Separating Politics from Foreign Direct Investment


Perhaps the title to this piece is misleading, as events have shown over the years that attempting to separate FDI from politics is a little optimistic. While the losers in the short term are investors, in the longer term they are the locations vying to enhance their economic development.

It’s one thing where policy is involved…

In general terms, economic development policy will tend to encourage liberalization, which is likely to support FDI growth. Indeed, for better or worse, TPP (and TTIP) policy can only help to grow FDI. But the criticism of these agreements come from the inherent political strand in what they may achieve (i.e. the largest companies gain ever more influence). Without the politics, both of these trade agreements may well be more popular. But then perhaps by definition it’s impossible to reach such major agreements without them being in some way political?

But when policy is irrelevant….

This may well be the case, but what is arguably more unfortunate is where FDI takes the hit, simply for the sake of politics. A good example was when the UK’s regional agencies were suddenly removed in 2010, to be eventually replaced by LEPs, organizations covering much smaller geographies. Whether this turns out to be a net positive for FDI is debatable, but certainly the way the change occurred after the election, with no real plan in place at that stage as to what the alternative would look like, can only be viewed as a political maneuver.

A more recent example comes from the US, where despite another upcoming SelectUSA summit to reinforce that the country is ready to attract more FDI, some of the events of the election campaign are doing the opposite. Whatever your views on the politics, the rhetoric attached to the Republican campaign is hardly encouraging investment from certain locations. But ironically, Donald Trump says the UK is discouraging FDI through its political reaction to some of the comments...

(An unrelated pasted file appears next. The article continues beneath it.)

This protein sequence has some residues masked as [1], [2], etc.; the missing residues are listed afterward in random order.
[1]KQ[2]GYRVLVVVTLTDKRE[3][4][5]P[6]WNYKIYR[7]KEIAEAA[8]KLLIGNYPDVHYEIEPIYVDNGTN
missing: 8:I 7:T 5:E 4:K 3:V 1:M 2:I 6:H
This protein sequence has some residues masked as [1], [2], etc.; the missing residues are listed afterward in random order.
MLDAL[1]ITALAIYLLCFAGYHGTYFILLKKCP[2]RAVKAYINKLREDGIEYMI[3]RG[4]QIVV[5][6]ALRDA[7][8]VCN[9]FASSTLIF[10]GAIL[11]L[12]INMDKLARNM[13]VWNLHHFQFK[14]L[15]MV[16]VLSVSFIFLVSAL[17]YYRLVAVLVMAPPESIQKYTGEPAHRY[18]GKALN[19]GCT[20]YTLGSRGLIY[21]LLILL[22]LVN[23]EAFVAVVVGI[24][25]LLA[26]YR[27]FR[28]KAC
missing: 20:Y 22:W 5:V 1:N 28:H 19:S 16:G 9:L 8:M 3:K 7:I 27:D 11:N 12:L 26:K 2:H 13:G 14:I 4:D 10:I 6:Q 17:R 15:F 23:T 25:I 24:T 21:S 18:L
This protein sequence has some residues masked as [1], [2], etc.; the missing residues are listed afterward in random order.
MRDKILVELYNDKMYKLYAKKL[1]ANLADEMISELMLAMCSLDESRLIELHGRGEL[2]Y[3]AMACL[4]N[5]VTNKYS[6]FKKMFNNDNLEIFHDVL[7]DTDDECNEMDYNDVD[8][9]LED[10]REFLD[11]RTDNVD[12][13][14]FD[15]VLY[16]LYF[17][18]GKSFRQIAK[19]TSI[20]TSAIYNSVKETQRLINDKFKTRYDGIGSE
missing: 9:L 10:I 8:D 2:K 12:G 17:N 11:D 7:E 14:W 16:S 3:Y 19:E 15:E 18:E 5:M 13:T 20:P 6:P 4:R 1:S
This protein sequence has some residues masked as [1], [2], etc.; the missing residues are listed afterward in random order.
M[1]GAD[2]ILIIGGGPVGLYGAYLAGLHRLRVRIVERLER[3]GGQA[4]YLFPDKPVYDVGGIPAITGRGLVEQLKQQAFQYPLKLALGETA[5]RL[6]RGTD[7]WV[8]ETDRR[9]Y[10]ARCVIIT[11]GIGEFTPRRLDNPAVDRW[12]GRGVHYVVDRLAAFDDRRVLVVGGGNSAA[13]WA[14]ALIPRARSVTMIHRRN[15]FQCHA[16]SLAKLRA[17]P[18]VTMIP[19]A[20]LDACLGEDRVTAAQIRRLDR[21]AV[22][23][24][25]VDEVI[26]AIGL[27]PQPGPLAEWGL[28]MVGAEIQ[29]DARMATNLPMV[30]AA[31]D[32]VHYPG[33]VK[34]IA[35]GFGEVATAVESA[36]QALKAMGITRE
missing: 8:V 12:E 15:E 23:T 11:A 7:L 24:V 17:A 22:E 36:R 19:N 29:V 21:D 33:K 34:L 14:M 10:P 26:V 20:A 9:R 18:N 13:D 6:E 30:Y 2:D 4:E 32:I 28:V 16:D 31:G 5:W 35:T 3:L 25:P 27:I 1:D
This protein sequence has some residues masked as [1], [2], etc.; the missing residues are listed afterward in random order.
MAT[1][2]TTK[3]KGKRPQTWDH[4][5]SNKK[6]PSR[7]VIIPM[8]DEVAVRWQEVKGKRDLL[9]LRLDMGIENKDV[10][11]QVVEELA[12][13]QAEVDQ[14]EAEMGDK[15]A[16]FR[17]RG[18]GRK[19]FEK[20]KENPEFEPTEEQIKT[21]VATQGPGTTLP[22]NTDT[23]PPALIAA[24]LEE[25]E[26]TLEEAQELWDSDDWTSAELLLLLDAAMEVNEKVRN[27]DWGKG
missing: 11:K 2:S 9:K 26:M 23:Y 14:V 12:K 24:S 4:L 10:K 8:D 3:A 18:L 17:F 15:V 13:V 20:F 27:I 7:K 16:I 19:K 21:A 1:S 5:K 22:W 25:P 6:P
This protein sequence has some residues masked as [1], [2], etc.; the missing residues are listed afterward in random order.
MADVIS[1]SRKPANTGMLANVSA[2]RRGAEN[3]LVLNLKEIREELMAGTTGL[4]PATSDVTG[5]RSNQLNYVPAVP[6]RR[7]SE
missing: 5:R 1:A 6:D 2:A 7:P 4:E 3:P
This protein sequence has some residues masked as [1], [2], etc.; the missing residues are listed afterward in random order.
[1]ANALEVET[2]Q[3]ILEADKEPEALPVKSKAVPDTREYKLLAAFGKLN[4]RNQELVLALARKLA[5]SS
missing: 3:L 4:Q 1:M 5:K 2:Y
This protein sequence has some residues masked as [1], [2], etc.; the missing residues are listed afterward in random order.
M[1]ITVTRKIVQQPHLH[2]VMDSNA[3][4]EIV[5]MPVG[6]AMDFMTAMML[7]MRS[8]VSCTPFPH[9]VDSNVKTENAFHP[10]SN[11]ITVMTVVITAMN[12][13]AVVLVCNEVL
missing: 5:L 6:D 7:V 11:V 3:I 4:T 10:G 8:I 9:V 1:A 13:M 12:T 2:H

Why does it matter?

The problem with all this, is that if the US or UK appear closed for FDI, even if it is just rhetoric, as major sources and destinations for FDI, this has a potential effect on global FDI.

Economic development should not in itself become a political issue, but nevertheless agencies are forced to work extra hard to try to overcome the image problems that political statements have created for them. After all, arguably the job of investment attraction is above all about conveying the right image i.e. marketing, with the location’s actual investment offer then supporting that.

Policy aside, it’s a shame that however inevitable it may be, politics sometimes use its influence in such a way that creates unfavorable images for their own location, which the agency then has to fight against. Perhaps the private sector has a role in lobbying politicians on the importance of protecting economic development. After all, in many cases government is highly supportive of economic development, but unfortunately a few isolated examples can undo some of that good work.

So, what happens now?

Well, economic developers will just keep fighting to attract investment, working to overcome the roadblocks that politics might put in their way.

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